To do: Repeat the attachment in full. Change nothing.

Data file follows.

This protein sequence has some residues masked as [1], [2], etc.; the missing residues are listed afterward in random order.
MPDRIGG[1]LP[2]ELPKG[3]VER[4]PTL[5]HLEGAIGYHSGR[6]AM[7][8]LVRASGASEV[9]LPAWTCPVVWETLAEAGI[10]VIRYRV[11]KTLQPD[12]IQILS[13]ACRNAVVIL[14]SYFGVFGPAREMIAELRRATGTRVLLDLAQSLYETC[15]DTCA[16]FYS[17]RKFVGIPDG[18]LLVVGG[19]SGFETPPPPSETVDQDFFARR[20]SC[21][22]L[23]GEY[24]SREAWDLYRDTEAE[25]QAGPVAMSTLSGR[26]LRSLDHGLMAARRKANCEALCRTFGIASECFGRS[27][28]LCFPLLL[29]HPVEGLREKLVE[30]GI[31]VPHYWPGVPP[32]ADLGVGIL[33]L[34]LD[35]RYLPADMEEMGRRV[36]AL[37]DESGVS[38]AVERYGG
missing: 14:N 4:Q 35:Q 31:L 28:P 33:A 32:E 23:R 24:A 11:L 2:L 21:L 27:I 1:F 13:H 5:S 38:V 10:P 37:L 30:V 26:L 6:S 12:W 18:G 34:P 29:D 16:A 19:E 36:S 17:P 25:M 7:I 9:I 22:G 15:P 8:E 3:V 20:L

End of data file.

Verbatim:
This protein sequence has some residues masked as [1], [2], etc.; the missing residues are listed afterward in random order.
MPDRIGG[1]LP[2]ELPKG[3]VER[4]PTL[5]HLEGAIGYHSGR[6]AM[7][8]LVRASGASEV[9]LPAWTCPVVWETLAEAGI[10]VIRYRV[11]KTLQPD[12]IQILS[13]ACRNAVVIL[14]SYFGVFGPAREMIAELRRATGTRVLLDLAQSLYETC[15]DTCA[16]FYS[17]RKFVGIPDG[18]LLVVGG[19]SGFETPPPPSETVDQDFFARR[20]SC[21][22]L[23]GEY[24]SREAWDLYRDTEAE[25]QAGPVAMSTLSGR[26]LRSLDHGLMAARRKANCEALCRTFGIASECFGRS[27][28]LCFPLLL[29]HPVEGLREKLVE[30]GI[31]VPHYWPGVPP[32]ADLGVGIL[33]L[34]LD[35]RYLPADMEEMGRRV[36]AL[37]DESGVS[38]AVERYGG
missing: 14:N 4:Q 35:Q 31:L 28:P 33:A 32:E 23:R 24:A 11:L 2:L 21:L 27:I 1:F 13:H 5:S 38:V 10:P 37:L 30:V 26:L 6:S 12:W 18:G 34:P 29:D 16:A 19:E 36:S 17:P 25:M 7:I 9:I 22:G 15:P 8:E 3:V 20:L